As with other diseases and disorders, the likelihood of developing addiction varies from person to person, and no single factor determines whether a person will become addicted to drugs. In general, the more risk factors a person has, the greater the likelihood that drug use will lead to drug use and addiction. Protective factors, on the other hand, reduce a person’s risk. Risk and protective factors can be either environmental or biological.
Biological factors that can influence a person’s risk of addiction include their genes, developmental stage, and even gender or ethnicity. Scientists estimate that genes, including the effects of environmental factors on a person’s gene expression, called epigenetics, account for between 40 and 60 percent of a person’s risk for addiction. Adolescents and people with mental disorders are also at greater risk of substance use and addiction than others.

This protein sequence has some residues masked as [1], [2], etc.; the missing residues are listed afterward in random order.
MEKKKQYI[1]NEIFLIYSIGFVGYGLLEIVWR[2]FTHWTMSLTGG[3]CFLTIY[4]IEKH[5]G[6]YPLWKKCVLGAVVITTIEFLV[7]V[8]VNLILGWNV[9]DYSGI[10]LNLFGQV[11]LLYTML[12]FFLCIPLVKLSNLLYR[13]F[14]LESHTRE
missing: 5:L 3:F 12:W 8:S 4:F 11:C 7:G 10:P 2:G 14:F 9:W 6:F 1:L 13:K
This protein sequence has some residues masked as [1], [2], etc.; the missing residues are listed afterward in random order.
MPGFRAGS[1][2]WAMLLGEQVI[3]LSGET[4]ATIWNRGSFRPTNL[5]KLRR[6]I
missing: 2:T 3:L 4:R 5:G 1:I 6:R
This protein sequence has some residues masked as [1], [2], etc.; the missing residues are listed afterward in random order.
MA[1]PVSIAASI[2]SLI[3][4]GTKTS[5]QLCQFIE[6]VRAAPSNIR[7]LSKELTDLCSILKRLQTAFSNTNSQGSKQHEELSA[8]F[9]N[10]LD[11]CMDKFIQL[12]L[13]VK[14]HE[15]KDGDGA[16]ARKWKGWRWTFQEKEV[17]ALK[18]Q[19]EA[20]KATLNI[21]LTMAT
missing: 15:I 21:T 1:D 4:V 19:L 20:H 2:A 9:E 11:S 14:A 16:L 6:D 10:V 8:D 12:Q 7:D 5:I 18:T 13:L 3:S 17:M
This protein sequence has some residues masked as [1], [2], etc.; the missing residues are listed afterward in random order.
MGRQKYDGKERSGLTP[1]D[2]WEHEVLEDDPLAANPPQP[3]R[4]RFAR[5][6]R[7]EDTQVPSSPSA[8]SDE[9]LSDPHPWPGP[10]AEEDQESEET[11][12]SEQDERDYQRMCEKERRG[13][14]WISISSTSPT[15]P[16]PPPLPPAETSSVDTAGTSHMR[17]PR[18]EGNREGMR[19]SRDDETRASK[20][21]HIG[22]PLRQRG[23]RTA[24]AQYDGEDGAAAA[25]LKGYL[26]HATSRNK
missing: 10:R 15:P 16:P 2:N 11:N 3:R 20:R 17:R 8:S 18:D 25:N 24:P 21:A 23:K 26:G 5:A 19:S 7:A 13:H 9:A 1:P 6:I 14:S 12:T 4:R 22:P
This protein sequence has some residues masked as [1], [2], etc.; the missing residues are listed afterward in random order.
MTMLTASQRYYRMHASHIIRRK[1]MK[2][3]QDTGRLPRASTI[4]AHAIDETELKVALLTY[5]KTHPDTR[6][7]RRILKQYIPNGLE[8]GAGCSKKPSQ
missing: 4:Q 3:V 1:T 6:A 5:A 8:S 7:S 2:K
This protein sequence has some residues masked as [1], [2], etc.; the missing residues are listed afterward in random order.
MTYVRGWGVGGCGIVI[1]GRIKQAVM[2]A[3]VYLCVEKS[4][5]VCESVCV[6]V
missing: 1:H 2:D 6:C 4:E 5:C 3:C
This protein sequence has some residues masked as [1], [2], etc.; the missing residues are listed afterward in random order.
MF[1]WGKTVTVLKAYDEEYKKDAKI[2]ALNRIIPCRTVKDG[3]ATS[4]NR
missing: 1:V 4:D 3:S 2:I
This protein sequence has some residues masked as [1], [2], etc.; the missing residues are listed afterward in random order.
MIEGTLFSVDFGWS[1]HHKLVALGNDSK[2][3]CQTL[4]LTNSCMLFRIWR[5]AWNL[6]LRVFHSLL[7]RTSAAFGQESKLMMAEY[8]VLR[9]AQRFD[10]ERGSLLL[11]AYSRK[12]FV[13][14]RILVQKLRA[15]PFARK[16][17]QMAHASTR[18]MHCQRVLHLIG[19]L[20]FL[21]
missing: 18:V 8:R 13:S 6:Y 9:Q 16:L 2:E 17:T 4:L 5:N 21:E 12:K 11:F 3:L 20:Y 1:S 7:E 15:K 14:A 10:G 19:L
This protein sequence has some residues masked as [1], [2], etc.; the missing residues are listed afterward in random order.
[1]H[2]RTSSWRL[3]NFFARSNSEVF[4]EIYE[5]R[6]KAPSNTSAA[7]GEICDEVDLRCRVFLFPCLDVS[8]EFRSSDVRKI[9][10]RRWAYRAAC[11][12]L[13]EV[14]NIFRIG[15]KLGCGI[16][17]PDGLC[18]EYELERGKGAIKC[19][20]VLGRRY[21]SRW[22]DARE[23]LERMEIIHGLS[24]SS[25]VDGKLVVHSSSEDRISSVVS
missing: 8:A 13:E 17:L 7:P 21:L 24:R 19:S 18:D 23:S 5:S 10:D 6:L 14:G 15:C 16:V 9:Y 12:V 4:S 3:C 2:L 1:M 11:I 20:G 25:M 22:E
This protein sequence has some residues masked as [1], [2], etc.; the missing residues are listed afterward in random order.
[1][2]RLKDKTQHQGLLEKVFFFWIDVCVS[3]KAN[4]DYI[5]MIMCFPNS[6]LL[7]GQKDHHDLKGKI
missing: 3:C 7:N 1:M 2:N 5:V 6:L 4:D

National Institute on Drug Addiction: Drugs, Brains, and Behavior: The Science of Addiction